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November 29, 2010


Kim Gräsman

I think both are/were required for interop. COM had [in,out] (ref) and [out] only (out) -- the difference was significant due to COM's transparent cross-process or cross-machine marshalling. You didn't want to marshal a value both ways if one way was enough.

For what it's worth.

Michael Feathers

Yes, that makes sense. I forgot about COM's [out].


I'm writing Standard ML right now, and I have been comparing C#'s "bool foo.TryParse( string s, out foo result)" idea to ML's "foo.fromString s : option foo". I think, based on this article, you would suggest ML's approach over the C# approach? I have found both approaches awkward. I've been considering a continuation passing style approach: "void withFoo( string s, Action success, Action fail )", but I haven't decided if I like it better.

Amy Thorne

I'm curious to hear what you think is a good alternative to the TryParse pattern (http://msdn.microsoft.com/en-us/library/ms229009.aspx) used by some .NET Framework methods such as Int32.TryParse and Dictionary.TryGetValue. I think these are the main situations where I end up using something that uses out, but I'm not sure what the better alternative is.


How do you feel about using a Tuple when you want to return two values from a function?

A little bit awkward from C#, but I think easier to understand than ref/out. It works better when you have language support, like in F# or python

Nolan Egly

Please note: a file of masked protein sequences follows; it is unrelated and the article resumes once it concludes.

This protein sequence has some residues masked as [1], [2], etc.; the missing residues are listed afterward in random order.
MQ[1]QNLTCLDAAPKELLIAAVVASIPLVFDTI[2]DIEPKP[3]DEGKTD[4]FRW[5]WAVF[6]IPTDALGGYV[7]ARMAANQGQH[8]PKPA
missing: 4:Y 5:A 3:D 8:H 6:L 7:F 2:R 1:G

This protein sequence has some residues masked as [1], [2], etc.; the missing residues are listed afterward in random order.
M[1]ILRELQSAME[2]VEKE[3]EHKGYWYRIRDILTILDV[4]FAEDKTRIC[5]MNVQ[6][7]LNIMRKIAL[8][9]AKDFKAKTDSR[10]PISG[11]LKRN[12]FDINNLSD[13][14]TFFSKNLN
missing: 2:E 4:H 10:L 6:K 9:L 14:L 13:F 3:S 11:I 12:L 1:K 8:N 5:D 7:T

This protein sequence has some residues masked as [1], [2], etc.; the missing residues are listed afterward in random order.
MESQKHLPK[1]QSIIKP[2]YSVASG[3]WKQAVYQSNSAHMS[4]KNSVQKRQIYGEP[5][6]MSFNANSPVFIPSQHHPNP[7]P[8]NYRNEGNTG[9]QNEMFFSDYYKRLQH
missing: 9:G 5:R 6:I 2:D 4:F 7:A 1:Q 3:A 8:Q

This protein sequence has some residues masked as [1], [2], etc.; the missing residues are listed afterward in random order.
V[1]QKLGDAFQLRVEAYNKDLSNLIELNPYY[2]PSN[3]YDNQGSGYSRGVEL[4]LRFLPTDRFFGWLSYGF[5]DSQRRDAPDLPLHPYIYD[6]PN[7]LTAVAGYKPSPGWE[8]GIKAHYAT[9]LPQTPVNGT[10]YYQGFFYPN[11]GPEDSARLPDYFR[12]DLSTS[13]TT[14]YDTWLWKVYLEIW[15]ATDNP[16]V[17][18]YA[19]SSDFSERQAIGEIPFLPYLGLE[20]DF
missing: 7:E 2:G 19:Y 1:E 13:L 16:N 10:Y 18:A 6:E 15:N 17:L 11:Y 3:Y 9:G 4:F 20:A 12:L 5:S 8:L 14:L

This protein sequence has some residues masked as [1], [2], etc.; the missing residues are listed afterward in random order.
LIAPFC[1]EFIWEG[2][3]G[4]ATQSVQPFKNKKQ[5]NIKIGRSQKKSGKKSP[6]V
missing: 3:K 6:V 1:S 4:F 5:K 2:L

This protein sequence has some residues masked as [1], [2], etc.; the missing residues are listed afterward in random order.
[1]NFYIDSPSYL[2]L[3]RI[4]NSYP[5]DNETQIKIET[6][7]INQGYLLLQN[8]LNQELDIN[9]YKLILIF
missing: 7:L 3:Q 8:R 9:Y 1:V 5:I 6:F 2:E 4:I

Several people have commented on combining success/fail with a return result. One frequently used pattern, especially for remote communication calls, is an OpResult.

// subst generic brackets for braces, it's getting stripped
public class OpResult[T] {
public T Result { get; private set; }
public bool WasSuccessful { get; private set; }
...constructor, etc...

WasSuccessful can be replaced with an IEnumerable of error strings if needed - whatever the situation might call for.

I presume what Michael is warning against (please correct me if I'm wrong of course) is a method that modifies multiple separate data structures, not a method that returns an operation success indicator and result data at the same time.


I think 'out' is just misleading in your argument. Its just the fall guy because it was the abused feature

you could of made a mess with any number of language features if you don't gel related things together into data structures.

not only do you have the returning problem, you have the passing around a bunch of related values. It all leads to nasty code.

its also fun when the related parameters / results are needed by different functions and are passed in different orders. Especially if they are all a common basic type (like a int) and then values get transposed and all kinds of fun occurs.

so "return back, not out"

is not a good rule, its more like one of those things you tell people who have abused a particular language feature to make them stop and think, but its a transient piece of advice that shouldn't become a "rule" or rule of thumb.

Johannes Link

The one situation where out is the better - i.e. more elegant - solution IMO is when dealing with the immutable (aka persistent) version of some usueful data abstractions. Consider the pop operation of an immutable stack; since the popped element and the new stack instance don't have any relation (except their common past), returning the new stack object in an out parameter seems more appropriate to me than creating a new abstraction just for this purpose. YMMV.

Erhan Hosca

can you please explain in a bit more detail why we shouldn't be using the TryParse pattern ?

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